The Act of Killing, which tells the story of the mass killings in Indonesia in the mid 1960s from the perspective of death squad leaders, earned an Oscar nomination on Thursday for best documentary. It deserves to win, but the film’s mainstream success shouldn’t cause it to be viewed as any less radical.
Indeed, there are numerous ironies to The Act of Killing being embraced by Hollywood, among them the fact that the film never would have been funded through the channels available to US documentary filmmakers. Joshua Oppenheimer, the film’s Texas-born director, pieced together a budget in Denmark, Norway, and England, and spent nearly a decade filming reenactments of genocide by actual genocidaires. Essentially, Oppenheimer was asking for money to fund an artistic collaboration with mass murderers. The film’s critical success doesn’t make his vision any less audacious.
I wrote a long piece for CJR in September that detailed The Act of Killing’s groundbreaking documentary method, a method which I argue is a radical critique of standard journalistic practice. As Oppenheimer told me when I interviewed him in July, “Whenever you talk to somebody as a journalist, they stage themselves for you. They think, ‘How do I want to be seen by the world?’ And we try to get past that and extract from those interviews information that we can treat transparently. But we’re throwing away a great resource. Because in the moment of someone presenting themselves, in that self consciousness, is something also worth exposing: What is the image that they have of themselves?”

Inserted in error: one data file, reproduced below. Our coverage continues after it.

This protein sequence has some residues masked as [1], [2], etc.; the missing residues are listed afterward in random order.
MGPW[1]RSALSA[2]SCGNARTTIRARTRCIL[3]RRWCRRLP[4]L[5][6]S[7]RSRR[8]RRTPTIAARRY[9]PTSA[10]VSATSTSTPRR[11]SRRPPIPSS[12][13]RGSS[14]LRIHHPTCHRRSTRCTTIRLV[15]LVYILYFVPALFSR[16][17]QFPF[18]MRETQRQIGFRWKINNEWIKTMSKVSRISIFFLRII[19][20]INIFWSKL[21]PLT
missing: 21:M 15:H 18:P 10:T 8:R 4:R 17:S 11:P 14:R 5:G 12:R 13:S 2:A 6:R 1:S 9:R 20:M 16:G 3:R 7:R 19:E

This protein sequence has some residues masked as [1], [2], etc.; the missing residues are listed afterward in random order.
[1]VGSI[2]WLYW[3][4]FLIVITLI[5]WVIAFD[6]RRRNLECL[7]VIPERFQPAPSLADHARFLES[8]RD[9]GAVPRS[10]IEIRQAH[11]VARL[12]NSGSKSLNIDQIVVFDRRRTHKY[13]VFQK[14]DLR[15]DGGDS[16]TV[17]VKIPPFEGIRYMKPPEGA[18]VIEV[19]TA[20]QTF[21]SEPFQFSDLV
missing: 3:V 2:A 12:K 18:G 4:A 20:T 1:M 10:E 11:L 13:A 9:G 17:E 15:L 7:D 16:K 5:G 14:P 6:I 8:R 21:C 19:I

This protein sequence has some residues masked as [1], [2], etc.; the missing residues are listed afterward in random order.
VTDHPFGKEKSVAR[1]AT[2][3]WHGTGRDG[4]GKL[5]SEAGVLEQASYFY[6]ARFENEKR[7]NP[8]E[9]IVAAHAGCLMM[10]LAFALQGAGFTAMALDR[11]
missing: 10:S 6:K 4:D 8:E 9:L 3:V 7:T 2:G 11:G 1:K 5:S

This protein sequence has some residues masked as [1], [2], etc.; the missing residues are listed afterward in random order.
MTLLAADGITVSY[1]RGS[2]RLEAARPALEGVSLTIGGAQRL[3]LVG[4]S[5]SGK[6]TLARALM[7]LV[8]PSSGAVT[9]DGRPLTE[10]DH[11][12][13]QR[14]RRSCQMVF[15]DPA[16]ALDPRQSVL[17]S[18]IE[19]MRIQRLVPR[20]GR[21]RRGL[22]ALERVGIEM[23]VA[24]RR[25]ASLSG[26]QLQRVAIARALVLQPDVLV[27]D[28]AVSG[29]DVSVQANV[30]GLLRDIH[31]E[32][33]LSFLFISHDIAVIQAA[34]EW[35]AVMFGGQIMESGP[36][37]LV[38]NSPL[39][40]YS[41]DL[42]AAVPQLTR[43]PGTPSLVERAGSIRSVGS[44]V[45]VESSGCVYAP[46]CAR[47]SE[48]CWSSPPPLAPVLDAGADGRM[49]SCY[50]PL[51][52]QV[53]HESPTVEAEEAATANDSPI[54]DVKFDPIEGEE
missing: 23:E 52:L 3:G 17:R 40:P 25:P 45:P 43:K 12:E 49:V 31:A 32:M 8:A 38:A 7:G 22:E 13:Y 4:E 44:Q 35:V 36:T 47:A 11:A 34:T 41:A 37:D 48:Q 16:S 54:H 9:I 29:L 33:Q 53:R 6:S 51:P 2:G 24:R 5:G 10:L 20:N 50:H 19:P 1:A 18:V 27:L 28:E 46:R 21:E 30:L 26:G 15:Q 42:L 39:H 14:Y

By indulging the egos of death squad leaders, The Act of Killing forced Indonesia to look in the mirror and see a nation founded on mass murder. It’s surely one of the most politically subversive films ever nominated for an Oscar—and has been far more politically effective than the agitprop that often passes for documentary in the United States. As if exposing mass murder weren’t enough, the film is also a detailed exposé of the corrupt regime that grew out of the killings. As one Indonesian critic wrote, “The arrival of this film is itself a historical event almost without parallel.” An Academy Award seems trivial compared to what the film has already accomplished—all the more reason it deserves one.
The Act of Killing should be equally unsettling to Americans. Another grand irony of the film being nominated for an Oscar is that Indonesia’s mass murderers modeled themselves on Hollywood gangsters, and even adopted execution methods from American films. Of course, the killings portrayed in the reenactments were supported by our government and cheered in our newspapers—a fact already known to anyone with a basic understanding of US history during the Cold War. In the American context, Oppenheimer says, The Act of Killing seeks to show audiences something that they already knew “so forcefully and powerfully that there is no longer an option to deny it.” He hopes it makes audiences say, “‘Oh, shit. What does it say about me that I knew that?’” Beyond whether the film will win an Oscar, that’s the question that should be on our minds this awards season.